It is evident that all the words of a dictionary can be represented by a list of lemmas and their associated paradigms. By adding the words which have no paradigms (e.g., the prepositions "at," "for," and other function words) the word list can be made complete. If we order the lemmas in alphabetical order, the "roughly alphabetic" sequence criterion is not met in many cases. For example, the word "go" is associated with "goes," "going," "gone" and "went." Clearly, "went" is alphabetically very far from "go" and it is necessary to create a cross-reference entry to maintain an alphabetical sequence with the desired degree of order. Thus, a compact dictionary where the first two letters of all the words represented are in alphabetic sequence, might look like:
|Word Paradigm Words Represented|
at 0 at
go V4 go, went, gone goes, going
goad V56 goad, goaded, goads, goading
goat N27 goat, goats
gobble V71 gobble, gobbled, gobbles, gobbling
V4 went (cross-reference entry for
In this example, the lemmas are associated with their corresponding paradigms or "0" if they have none. The entry for "went" is placed in alphabetical sequence with its associated paradigm number, but the " " indicates that it is a cross-reference rather than a lemma. The paradigms are given here in their symbolic representation. In the actual dictionary, they would be encoded as binary numbers identifying the paradigm tables. There may be more than one paradigm per entry and in some cases it will be necessary to continue scanning after a match has been found to obtain all relevant matches. For example, the word "types" will be found as the third person form of the verb and as the plural of the noun; two different paradigms have to be scanned.
The dictionary can be further compacted by front encoding. This is a technique which specifies a count indicating how many leading characters are the same as the previous entry. Thus, "goad" would be coded as "2ad" since the first two characters are the same as the word "go" which precedes it; "goat" would be coded as "3t" since three leading characters are the same as the preceding word. If there are no characters in common with the preceding word, the count is omitted. The front-encoded dictionary might look like:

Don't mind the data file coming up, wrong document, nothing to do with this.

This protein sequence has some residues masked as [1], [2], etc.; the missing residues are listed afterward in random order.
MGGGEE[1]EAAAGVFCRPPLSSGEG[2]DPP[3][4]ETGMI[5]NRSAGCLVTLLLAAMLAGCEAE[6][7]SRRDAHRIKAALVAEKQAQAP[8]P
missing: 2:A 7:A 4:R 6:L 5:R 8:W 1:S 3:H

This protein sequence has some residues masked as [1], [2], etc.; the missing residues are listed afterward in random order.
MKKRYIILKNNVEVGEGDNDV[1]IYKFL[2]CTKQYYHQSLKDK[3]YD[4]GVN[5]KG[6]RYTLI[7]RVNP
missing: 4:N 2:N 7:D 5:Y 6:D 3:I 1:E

Thus far, a paradigm has been described as consisting of a set of desinences (endings) associated with grammatical categories. The paradigm reference number itself provides information about part of speech since it identifies a verb model, noun model, etc. Additional information may be added to the paradigms to speed up access to a compact dictionary based on paradigms. Length screens and content screens are particularly useful. A length screen indicates the minimum and maximum length of the words generated by a paradigm and can be used to avoid scanning the paradigm for possible matches when there can be none. As an example, let us say that we are looking for the word "gobbles" in the dictionary. Since "gobbles" starts with the substring "go," it would be reasonable to check paradigm V4 associated with "go" to see if it generates the word "gobbles." A length screen would prevent this futile exploration. All that is needed is to indicate in each paradigm the minimum and maximum length of the words generated by the paradigm and the length of the longest desinence. Since the longest word generated by paradigm V4 contains five characters and since "gobbles" is longer, we can deduce that the word cannot possibly match and there is no need to examine the paradigm further.
Similarly, a content screen gives an indication of the characters contained in the desinences. If the word to be matched contains some characters which are not in the content screen, the match will fail and there is no need to go further. Both length and content screens can be combined for efficient use of the paradigms as a compact dictionary representation.
Although a specific embodiment of the invention has been disclosed, it will be understood by those having skill in the art that minor changes can be made to the disclosed embodiment without departing from the spirit and the scope of the invention.